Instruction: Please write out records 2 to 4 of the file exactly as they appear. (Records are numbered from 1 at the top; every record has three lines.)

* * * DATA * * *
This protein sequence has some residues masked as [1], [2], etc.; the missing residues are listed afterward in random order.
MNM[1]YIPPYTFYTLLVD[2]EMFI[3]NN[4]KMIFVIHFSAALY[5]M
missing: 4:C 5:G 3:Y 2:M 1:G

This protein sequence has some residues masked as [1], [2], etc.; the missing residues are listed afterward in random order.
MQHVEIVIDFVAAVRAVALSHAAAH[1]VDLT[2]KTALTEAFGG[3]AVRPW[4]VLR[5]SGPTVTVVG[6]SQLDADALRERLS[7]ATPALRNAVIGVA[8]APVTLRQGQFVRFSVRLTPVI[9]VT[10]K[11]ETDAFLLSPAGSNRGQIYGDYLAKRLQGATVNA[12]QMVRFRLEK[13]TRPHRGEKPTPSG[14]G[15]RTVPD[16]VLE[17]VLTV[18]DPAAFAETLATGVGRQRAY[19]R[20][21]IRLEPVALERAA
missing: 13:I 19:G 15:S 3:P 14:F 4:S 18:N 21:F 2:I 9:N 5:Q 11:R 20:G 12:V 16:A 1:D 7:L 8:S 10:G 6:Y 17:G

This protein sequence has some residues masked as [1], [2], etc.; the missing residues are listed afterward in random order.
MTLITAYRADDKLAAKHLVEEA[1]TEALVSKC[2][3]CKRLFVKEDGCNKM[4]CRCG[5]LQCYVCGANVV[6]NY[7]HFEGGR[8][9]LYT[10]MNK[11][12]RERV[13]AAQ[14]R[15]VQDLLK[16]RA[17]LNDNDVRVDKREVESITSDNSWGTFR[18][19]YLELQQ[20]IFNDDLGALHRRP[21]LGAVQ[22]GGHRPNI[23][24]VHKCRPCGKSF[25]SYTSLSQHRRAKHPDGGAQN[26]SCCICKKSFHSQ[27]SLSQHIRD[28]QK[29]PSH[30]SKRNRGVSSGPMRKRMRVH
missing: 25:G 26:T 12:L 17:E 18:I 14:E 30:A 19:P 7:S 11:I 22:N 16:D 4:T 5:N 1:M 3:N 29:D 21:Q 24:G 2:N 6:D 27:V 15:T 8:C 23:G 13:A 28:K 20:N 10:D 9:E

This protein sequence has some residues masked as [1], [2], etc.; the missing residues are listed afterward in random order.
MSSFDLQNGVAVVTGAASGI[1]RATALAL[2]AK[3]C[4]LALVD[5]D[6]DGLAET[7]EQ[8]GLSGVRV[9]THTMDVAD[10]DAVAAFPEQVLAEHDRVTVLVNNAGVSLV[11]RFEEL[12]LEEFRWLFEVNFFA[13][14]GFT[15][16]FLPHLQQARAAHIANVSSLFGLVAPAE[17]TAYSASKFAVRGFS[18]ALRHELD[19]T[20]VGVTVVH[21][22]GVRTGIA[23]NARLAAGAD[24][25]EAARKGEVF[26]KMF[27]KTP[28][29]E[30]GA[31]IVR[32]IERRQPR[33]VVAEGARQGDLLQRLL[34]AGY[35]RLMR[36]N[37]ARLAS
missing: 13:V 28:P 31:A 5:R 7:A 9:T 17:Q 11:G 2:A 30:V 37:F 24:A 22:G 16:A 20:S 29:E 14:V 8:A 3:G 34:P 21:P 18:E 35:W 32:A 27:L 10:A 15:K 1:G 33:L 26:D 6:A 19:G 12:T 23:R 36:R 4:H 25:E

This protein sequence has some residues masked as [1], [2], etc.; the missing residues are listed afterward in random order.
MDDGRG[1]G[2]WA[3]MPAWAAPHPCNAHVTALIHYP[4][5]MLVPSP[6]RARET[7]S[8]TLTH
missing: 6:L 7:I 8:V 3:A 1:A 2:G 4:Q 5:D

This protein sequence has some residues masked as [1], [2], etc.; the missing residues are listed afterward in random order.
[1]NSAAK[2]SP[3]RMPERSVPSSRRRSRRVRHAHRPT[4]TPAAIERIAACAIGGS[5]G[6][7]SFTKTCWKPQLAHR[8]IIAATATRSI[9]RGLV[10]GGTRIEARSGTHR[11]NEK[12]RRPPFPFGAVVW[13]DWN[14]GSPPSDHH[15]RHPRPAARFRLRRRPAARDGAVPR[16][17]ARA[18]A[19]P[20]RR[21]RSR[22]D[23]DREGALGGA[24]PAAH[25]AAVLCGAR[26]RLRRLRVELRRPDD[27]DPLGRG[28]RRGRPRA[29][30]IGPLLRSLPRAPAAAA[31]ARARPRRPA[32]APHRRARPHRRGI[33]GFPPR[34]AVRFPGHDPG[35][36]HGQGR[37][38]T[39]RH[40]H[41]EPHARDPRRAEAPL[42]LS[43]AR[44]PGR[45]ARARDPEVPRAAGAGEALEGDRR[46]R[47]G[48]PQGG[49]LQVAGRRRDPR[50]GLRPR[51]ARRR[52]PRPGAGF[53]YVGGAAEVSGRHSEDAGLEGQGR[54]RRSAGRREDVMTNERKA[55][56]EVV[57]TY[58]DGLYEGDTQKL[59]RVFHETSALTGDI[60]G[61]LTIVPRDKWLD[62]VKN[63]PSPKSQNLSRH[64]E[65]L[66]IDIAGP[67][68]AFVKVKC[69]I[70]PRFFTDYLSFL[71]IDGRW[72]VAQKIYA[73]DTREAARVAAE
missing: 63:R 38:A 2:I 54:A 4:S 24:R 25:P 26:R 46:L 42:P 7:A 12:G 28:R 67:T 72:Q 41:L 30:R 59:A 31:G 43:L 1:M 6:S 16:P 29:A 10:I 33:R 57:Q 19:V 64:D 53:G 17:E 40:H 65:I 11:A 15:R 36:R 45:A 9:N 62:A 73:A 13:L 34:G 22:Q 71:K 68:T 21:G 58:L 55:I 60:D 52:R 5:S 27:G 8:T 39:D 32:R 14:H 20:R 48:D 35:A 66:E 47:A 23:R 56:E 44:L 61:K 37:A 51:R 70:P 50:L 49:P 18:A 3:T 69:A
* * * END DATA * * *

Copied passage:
This protein sequence has some residues masked as [1], [2], etc.; the missing residues are listed afterward in random order.
MQHVEIVIDFVAAVRAVALSHAAAH[1]VDLT[2]KTALTEAFGG[3]AVRPW[4]VLR[5]SGPTVTVVG[6]SQLDADALRERLS[7]ATPALRNAVIGVA[8]APVTLRQGQFVRFSVRLTPVI[9]VT[10]K[11]ETDAFLLSPAGSNRGQIYGDYLAKRLQGATVNA[12]QMVRFRLEK[13]TRPHRGEKPTPSG[14]G[15]RTVPD[16]VLE[17]VLTV[18]DPAAFAETLATGVGRQRAY[19]R[20][21]IRLEPVALERAA
missing: 13:I 19:G 15:S 3:P 14:F 4:S 18:N 21:F 2:I 9:N 5:Q 11:R 20:G 12:V 16:A 1:D 7:L 8:S 10:G 6:Y 17:G

This protein sequence has some residues masked as [1], [2], etc.; the missing residues are listed afterward in random order.
MTLITAYRADDKLAAKHLVEEA[1]TEALVSKC[2][3]CKRLFVKEDGCNKM[4]CRCG[5]LQCYVCGANVV[6]NY[7]HFEGGR[8][9]LYT[10]MNK[11][12]RERV[13]AAQ[14]R[15]VQDLLK[16]RA[17]LNDNDVRVDKREVESITSDNSWGTFR[18][19]YLELQQ[20]IFNDDLGALHRRP[21]LGAVQ[22]GGHRPNI[23][24]VHKCRPCGKSF[25]SYTSLSQHRRAKHPDGGAQN[26]SCCICKKSFHSQ[27]SLSQHIRD[28]QK[29]PSH[30]SKRNRGVSSGPMRKRMRVH
missing: 25:G 26:T 12:L 17:E 18:I 14:E 30:A 19:P 7:S 11:I 22:N 16:D 4:T 5:N 1:M 3:N 29:D 21:Q 24:G 2:N 6:D 27:V 15:T 8:C 23:G 13:A 28:K 20:N 10:D 9:E

This protein sequence has some residues masked as [1], [2], etc.; the missing residues are listed afterward in random order.
MSSFDLQNGVAVVTGAASGI[1]RATALAL[2]AK[3]C[4]LALVD[5]D[6]DGLAET[7]EQ[8]GLSGVRV[9]THTMDVAD[10]DAVAAFPEQVLAEHDRVTVLVNNAGVSLV[11]RFEEL[12]LEEFRWLFEVNFFA[13][14]GFT[15][16]FLPHLQQARAAHIANVSSLFGLVAPAE[17]TAYSASKFAVRGFS[18]ALRHELD[19]T[20]VGVTVVH[21][22]GVRTGIA[23]NARLAAGAD[24][25]EAARKGEVF[26]KMF[27]KTP[28][29]E[30]GA[31]IVR[32]IERRQPR[33]VVAEGARQGDLLQRLL[34]AGY[35]RLMR[36]N[37]ARLAS
missing: 13:V 28:P 31:A 5:R 7:A 9:T 17:Q 11:G 2:A 30:V 37:F 24:A 22:G 16:A 20:S 29:E 14:V 8:A 3:G 34:P 21:P 18:E 35:W 32:A 27:L 10:A 15:K 1:G 33:L 26:D 6:A 19:G 12:T 23:R 36:R 4:H 25:E